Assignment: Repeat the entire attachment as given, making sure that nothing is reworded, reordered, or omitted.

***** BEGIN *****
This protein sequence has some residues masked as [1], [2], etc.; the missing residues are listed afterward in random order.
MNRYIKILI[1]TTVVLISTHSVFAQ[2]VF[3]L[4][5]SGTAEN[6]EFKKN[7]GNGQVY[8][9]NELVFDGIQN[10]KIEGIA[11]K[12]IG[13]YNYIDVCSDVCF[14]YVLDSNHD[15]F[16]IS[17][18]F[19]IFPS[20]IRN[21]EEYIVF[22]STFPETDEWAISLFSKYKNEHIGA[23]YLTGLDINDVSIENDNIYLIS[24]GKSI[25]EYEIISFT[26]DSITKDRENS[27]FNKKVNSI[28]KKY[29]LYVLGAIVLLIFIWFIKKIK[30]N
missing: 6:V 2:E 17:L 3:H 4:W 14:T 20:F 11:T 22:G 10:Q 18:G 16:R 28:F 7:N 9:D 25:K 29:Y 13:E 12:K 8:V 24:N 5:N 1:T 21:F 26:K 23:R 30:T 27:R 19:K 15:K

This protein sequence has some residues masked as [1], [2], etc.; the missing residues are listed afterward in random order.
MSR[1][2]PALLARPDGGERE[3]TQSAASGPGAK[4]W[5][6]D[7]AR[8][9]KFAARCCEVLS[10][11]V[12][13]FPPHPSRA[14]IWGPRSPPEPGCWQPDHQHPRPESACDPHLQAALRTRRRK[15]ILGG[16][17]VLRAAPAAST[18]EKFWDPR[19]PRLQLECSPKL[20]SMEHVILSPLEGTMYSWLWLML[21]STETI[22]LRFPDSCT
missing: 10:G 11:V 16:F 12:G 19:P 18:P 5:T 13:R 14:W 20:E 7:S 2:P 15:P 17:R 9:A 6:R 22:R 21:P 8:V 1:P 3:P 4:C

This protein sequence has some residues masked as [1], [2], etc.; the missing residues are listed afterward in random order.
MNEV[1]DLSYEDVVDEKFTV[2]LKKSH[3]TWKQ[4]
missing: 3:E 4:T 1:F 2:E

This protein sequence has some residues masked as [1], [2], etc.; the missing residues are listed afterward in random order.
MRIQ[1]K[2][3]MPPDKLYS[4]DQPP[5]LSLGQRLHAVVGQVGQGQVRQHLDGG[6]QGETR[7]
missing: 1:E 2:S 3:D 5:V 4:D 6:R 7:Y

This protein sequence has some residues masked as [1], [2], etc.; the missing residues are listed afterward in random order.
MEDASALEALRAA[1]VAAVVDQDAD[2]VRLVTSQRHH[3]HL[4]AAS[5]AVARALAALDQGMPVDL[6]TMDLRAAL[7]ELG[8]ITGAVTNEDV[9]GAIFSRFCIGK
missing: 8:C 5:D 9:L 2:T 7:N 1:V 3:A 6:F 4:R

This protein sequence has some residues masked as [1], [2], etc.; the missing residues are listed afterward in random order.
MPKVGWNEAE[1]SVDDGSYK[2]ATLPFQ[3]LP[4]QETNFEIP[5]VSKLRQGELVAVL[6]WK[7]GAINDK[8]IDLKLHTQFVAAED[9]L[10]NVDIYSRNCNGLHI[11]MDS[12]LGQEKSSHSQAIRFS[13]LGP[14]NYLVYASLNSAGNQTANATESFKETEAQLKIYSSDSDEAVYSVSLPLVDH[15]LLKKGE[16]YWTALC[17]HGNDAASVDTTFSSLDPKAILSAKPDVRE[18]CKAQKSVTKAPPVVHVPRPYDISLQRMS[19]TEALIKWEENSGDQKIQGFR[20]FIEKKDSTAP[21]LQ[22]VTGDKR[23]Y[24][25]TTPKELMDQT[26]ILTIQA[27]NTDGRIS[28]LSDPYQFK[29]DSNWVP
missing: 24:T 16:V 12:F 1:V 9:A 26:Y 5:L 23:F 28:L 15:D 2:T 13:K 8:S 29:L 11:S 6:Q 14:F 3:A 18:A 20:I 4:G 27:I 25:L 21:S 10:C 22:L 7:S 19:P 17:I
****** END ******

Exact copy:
This protein sequence has some residues masked as [1], [2], etc.; the missing residues are listed afterward in random order.
MNRYIKILI[1]TTVVLISTHSVFAQ[2]VF[3]L[4][5]SGTAEN[6]EFKKN[7]GNGQVY[8][9]NELVFDGIQN[10]KIEGIA[11]K[12]IG[13]YNYIDVCSDVCF[14]YVLDSNHD[15]F[16]IS[17][18]F[19]IFPS[20]IRN[21]EEYIVF[22]STFPETDEWAISLFSKYKNEHIGA[23]YLTGLDINDVSIENDNIYLIS[24]GKSI[25]EYEIISFT[26]DSITKDRENS[27]FNKKVNSI[28]KKY[29]LYVLGAIVLLIFIWFIKKIK[30]N
missing: 6:V 2:E 17:L 3:H 4:W 14:T 20:F 11:T 22:G 10:Q 18:G 16:R 28:F 7:N 9:D 25:K 29:Y 13:E 12:K 8:V 24:N 5:N 1:T 21:F 26:K 23:R 30:T 27:R 19:K 15:K

This protein sequence has some residues masked as [1], [2], etc.; the missing residues are listed afterward in random order.
MSR[1][2]PALLARPDGGERE[3]TQSAASGPGAK[4]W[5][6]D[7]AR[8][9]KFAARCCEVLS[10][11]V[12][13]FPPHPSRA[14]IWGPRSPPEPGCWQPDHQHPRPESACDPHLQAALRTRRRK[15]ILGG[16][17]VLRAAPAAST[18]EKFWDPR[19]PRLQLECSPKL[20]SMEHVILSPLEGTMYSWLWLML[21]STETI[22]LRFPDSCT
missing: 10:G 11:V 16:F 12:G 19:P 18:P 5:T 13:R 14:W 20:E 7:S 2:P 15:P 17:R 9:A 6:R 22:R 21:P 8:V 1:P 3:P 4:C

This protein sequence has some residues masked as [1], [2], etc.; the missing residues are listed afterward in random order.
MNEV[1]DLSYEDVVDEKFTV[2]LKKSH[3]TWKQ[4]
missing: 3:E 4:T 1:F 2:E

This protein sequence has some residues masked as [1], [2], etc.; the missing residues are listed afterward in random order.
MRIQ[1]K[2][3]MPPDKLYS[4]DQPP[5]LSLGQRLHAVVGQVGQGQVRQHLDGG[6]QGETR[7]
missing: 1:E 2:S 3:D 5:V 4:D 6:R 7:Y

This protein sequence has some residues masked as [1], [2], etc.; the missing residues are listed afterward in random order.
MEDASALEALRAA[1]VAAVVDQDAD[2]VRLVTSQRHH[3]HL[4]AAS[5]AVARALAALDQGMPVDL[6]TMDLRAAL[7]ELG[8]ITGAVTNEDV[9]GAIFSRFCIGK
missing: 8:C 5:D 9:L 2:T 7:N 1:V 3:A 6:F 4:R

This protein sequence has some residues masked as [1], [2], etc.; the missing residues are listed afterward in random order.
MPKVGWNEAE[1]SVDDGSYK[2]ATLPFQ[3]LP[4]QETNFEIP[5]VSKLRQGELVAVL[6]WK[7]GAINDK[8]IDLKLHTQFVAAED[9]L[10]NVDIYSRNCNGLHI[11]MDS[12]LGQEKSSHSQAIRFS[13]LGP[14]NYLVYASLNSAGNQTANATESFKETEAQLKIYSSDSDEAVYSVSLPLVDH[15]LLKKGE[16]YWTALC[17]HGNDAASVDTTFSSLDPKAILSAKPDVRE[18]CKAQKSVTKAPPVVHVPRPYDISLQRMS[19]TEALIKWEENSGDQKIQGFR[20]FIEKKDSTAP[21]LQ[22]VTGDKR[23]Y[24][25]TTPKELMDQT[26]ILTIQA[27]NTDGRIS[28]LSDPYQFK[29]DSNWVP
missing: 24:T 16:V 12:F 1:V 9:A 26:Y 5:L 23:F 28:L 15:D 2:T 13:K 8:S 29:L 11:S 6:Q 14:F 3:A 18:A 20:I 4:G 27:I 25:L 21:S 10:C 22:L 7:S 19:P 17:I